Keith Morris and his Black Flag band carry the punk banner high
The former Circle Jerks frontman on OFF!, his old bandmates, and why he’s hitting the road with Flag
Published: June 5, 2013
But in late 2011, Morris met up with Dukowski, Stevenson and Egerton to perform some Black Flag songs, and decided to pursue the project further.
“We didn’t know where it was going to take us,” Morris says, “or if we were going to write new songs. We were playing it by ear just like it was when we first started playing. Then it was the blind leading the blind. This time we have a better idea of what we want to do. The thing with Greg and Ron was that they had played together at Ron’s 50th birthday party in Vancouver, and I believe the seeds for them getting back together and doing Black Flag were planted at that time. And, you know, more power to them. … The situation with us is that we won’t be asked to play with Greg, and he’s been extremely unfair, so there’s no reason for us to play with him.”
The unfairness comes down to disputes over royalties. Morris says, “Unfortunately, there’s one thing that always jumbles and fucks up the equation, and that’s money. It’s sad but it’s true.”
Morris continues, “Greg is an amazing guitar player, wrote some genius songs, and playing the songs with Greg was a total gas. It was an amazing experience. But the fact of the matter is, when you record and that music gets put out there, all of a sudden there is a thing called royalties. There are so many horror stories involving him and his business. I don’t really want to dwell on this, but Billy Stevenson had a softball-sized tumor removed from his cranium. They sawed off the top of his skull to be able to remove it from his brain. Billy passed a Polish sausage-sized blood clot through his heart into one of his lungs. So Billy can’t do anything. Billy goes to Greg. See, Billy was and still is a member of the Descendents, the second-biggest-selling band on SST. Billy hadn’t received any royalties, and he needs some financial help after he’s incurred all of these medical fees. And when you’re the second-biggest-selling band on SST, you’re due some royalties.
“Billy was a member of Black Flag and toured with them, bailed them out on a tour, and I think he’s responsible for drums on, like, four or five Black Flag recordings. There should be some kind of reward for that! Billy went to Greg Ginn to ask him, ‘Hey, bro,’ face-to-face, no skulduggery, no bullshit, no heavy-handed macho crap, just as one guy to another, for some royalties and it got ugly. Billy couldn’t get physical. Billy was on oxygen. What’s cool about that? Actually, what’s not evil about that?”
Asked about the specifics, Morris says, “I don’t know all of the details. All I know is that Billy left and he was a bit shaken. He didn’t leave with a good taste in his mouth.”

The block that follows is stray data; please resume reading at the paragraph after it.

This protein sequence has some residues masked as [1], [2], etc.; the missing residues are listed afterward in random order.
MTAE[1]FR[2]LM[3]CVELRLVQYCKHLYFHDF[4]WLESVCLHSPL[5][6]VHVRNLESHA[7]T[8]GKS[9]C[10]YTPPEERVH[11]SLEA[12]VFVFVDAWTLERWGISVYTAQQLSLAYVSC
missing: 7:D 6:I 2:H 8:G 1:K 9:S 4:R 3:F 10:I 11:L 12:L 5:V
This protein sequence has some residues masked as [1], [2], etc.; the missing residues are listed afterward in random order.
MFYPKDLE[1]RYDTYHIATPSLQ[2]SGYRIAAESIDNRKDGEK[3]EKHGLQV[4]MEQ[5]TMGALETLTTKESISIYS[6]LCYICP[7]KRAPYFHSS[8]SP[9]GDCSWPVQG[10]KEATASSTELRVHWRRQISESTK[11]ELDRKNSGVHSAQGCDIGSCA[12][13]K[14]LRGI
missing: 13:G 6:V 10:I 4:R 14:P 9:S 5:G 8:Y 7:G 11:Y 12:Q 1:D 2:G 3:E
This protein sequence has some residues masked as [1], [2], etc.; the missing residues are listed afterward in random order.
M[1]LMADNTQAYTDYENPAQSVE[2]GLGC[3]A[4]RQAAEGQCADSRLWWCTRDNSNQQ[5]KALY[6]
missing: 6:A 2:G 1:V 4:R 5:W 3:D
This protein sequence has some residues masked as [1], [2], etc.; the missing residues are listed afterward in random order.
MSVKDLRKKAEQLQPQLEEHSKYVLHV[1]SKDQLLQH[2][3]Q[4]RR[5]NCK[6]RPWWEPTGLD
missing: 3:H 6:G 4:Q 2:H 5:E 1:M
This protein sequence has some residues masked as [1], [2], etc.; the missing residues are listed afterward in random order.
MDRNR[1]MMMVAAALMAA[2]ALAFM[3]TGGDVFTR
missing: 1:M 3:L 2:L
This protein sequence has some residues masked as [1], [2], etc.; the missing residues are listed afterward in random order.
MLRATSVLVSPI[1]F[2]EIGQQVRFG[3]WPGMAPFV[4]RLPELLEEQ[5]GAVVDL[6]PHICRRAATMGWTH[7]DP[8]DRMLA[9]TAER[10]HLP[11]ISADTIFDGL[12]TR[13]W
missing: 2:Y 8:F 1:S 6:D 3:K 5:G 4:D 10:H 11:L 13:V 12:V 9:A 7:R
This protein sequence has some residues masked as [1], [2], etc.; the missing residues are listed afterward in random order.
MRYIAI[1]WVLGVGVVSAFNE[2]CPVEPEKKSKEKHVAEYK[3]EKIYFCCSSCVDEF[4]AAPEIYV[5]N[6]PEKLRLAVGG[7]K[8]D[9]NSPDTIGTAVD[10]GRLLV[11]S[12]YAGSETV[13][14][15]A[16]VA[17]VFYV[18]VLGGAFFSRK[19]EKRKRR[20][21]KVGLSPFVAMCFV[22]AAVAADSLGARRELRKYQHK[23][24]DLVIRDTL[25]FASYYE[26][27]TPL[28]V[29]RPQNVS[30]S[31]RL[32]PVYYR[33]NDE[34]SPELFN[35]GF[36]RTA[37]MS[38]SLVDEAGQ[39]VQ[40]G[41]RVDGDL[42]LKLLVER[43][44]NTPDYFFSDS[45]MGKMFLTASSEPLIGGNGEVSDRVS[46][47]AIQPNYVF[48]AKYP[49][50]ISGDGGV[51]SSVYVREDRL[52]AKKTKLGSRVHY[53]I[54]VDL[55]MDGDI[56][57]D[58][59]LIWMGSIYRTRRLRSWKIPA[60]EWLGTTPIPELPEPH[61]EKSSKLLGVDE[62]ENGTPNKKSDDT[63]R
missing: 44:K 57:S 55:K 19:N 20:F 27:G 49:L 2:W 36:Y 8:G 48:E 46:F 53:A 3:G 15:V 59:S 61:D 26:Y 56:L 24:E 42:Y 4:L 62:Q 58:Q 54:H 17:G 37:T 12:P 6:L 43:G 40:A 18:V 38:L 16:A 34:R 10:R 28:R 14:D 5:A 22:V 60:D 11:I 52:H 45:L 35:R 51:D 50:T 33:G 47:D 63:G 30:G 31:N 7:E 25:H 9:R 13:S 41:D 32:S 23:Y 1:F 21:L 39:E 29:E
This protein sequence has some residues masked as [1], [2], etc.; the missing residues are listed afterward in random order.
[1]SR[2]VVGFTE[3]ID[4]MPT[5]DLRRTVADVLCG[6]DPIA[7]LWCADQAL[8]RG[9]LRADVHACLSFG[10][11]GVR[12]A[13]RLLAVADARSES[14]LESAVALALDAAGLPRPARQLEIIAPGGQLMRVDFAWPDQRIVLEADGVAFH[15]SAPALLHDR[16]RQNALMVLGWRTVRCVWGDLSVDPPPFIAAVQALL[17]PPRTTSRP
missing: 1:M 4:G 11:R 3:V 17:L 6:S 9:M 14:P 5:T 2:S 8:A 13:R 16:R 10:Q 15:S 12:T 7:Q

If it sounds like Morris is complaining too much, he doesn’t stint on praising Ginn as an artist. “We place Greg Ginn as a songwriter and guitar player on a perch that the majority of other people playing and writing will never attain,” he says. “But when you take him down off that perch and place him amongst human beings, he gets an F-minus.”
Of the two Black Flag-inspired shows, Morris predicts, “All the die-hard fans will end up going to both. All die-hard Greg Ginn fans will go to the Black Flag show. There will be large group of fans that won’t see us because of the situation we’re playing in, an expensive festival. If you wanna go, cool, go have a good time see some bands you’ve not seen or heard before. … At some point, we’ll come back and play a regular show.”
Listening to Morris now, he sounds thrilled to be up in front of crowds of people who weren’t born yet when he was fronting Black Flag but who know all the words. He jokes a bit, saying, “They’ve seen the book. They’ve seen the movie. But they’ve never experienced it. … I’m not weirded out by it. I just try to feed off the energy. A lot of these things seem to disappear once the adrenaline kicks in and those notes are being played. The big struggle is to have the energy to do it at 58 years old. That’s the big challenge. … But now we’re getting ready to play this festival in Detroit, where some of our favorite bands came from and still live, and with some of the biggest bands in the world. When we first started playing this music, we didn’t know it was going to take us to a place like this.”
Morris sounds genuinely delighted by it all. “I’m having the time of my life. I’ve never been this busy. In the last two-and-a-half years, I’ve been to Europe three times; I’ve been to Australia twice. … I’m having a great time going to all of these places. I’ve had more opportunities and done more interviews than ever.”
Flag plays the Orion festival at 6:15 p.m., June 8, on the Vans Damage Inc. stage. See orionmusicandmore.com for more info.
Black Flag plays at 8 p.m. June 10, at the Majestic Theatre, 4140 Woodward Ave., Detroit; 313-833-9700.
KEITH MORRIS’ FAVORITE DETROIT ROCK
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